When dealing with a vulnerable child or adult, safeguarding practitioners will create and update numerous documents. If the investigation leads to a criminal case, what information is recorded about the victim could well be disclosed to the accused. What professionals write about the victim is important and we should avoid ‘victim blaming language’.
The term ‘streetwise’ is often mentioned in missing children cases. It wrongly gives the impression that a child is wise to the risks they may face, and able to get themselves out of dangerous situations. It is mistakenly used to justify a reduced response from safeguarding professionals. This can lead to tragic circumstances.
Imagine a place where children who have been sexually abused can receive the response that they need, under the one roof. A place where all the safeguarding agencies work together, not only to ensure the welfare of the child, but also secure evidence the best evidence to bring perpetrators to justice. That is ‘Barnahus’, the Icelandic model being introduced into the UK.
Significant increases in the number of children being groomed online has led to the rise of self-styled ‘paedophile hunters’. Members of the public who take it upon themselves to act as child decoys online, arranging to meet and then publicly confronting the abuser. Many of these confrontations have ended in serious incidents. So, are paedophile hunters’ lawless vigilantes, or safeguarding angels?
Hotel and B&B rooms are often used to groom and abuse young people. Those that work in the hotel business have a responsibility to safeguard and prevent the sexual exploitation of children. MakeSafe is an initiative that equips hoteliers with the necessary skills to spot potential signs of exploitation and take preventative action.
There are approximately 130,000 missing incidents involving children each year in the UK. It is impossible for the police and social care to provide the same level of service to every missing and returning child. Proper risk assessment is the key to identifying and responding to those children who are the most vulnerable.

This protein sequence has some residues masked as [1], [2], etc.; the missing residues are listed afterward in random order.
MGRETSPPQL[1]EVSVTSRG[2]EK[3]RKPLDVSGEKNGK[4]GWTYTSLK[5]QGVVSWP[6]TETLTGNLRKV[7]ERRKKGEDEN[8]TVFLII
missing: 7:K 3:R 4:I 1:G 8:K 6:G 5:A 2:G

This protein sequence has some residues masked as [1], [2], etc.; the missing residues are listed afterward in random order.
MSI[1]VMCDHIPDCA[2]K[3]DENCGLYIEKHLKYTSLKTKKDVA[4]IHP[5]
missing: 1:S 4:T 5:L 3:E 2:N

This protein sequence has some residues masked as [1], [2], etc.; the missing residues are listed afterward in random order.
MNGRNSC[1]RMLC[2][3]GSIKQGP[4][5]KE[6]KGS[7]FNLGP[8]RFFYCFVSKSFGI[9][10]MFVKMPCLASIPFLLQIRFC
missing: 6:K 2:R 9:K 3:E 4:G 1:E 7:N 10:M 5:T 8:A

What the difference between Trojans and Worms? What is Catfishing? What are the dangers of a young person using an avatar? What does the PEGI rating mean? If you are responsible for safeguarding children and young people, but don’t quite understand the everyday language of the internet, then read this simple guide explaining the basics.
In the last few years the drugs landscape for young people has changed. Whilst cannabis is still the drug of choice, there has been a move towards “Legal Highs”, illegally purchased prescription only medication and powerful synthetic drugs. The availability of drugs on the internet has also had a significant impact. We look at some of those changes and some of the new drugs of choice.
Abuse linked to a belief in spirit possession is difficult for safeguarding professionals to identify, understand and sometimes accept. It sits outside the norm and there is a danger that they could mistakenly be dismissed as superstitious nonsense. We take a look at the very specific indicators associated with this specific area of child abuse.
We take a look at the changes to the National Referral Mechanism (NRM) process and ask whether they go far enough to safeguard children who are trafficked internally in the UK through sexual and criminal exploitation. Plus, we include a practical guide for safeguarding professionals on the NRM process.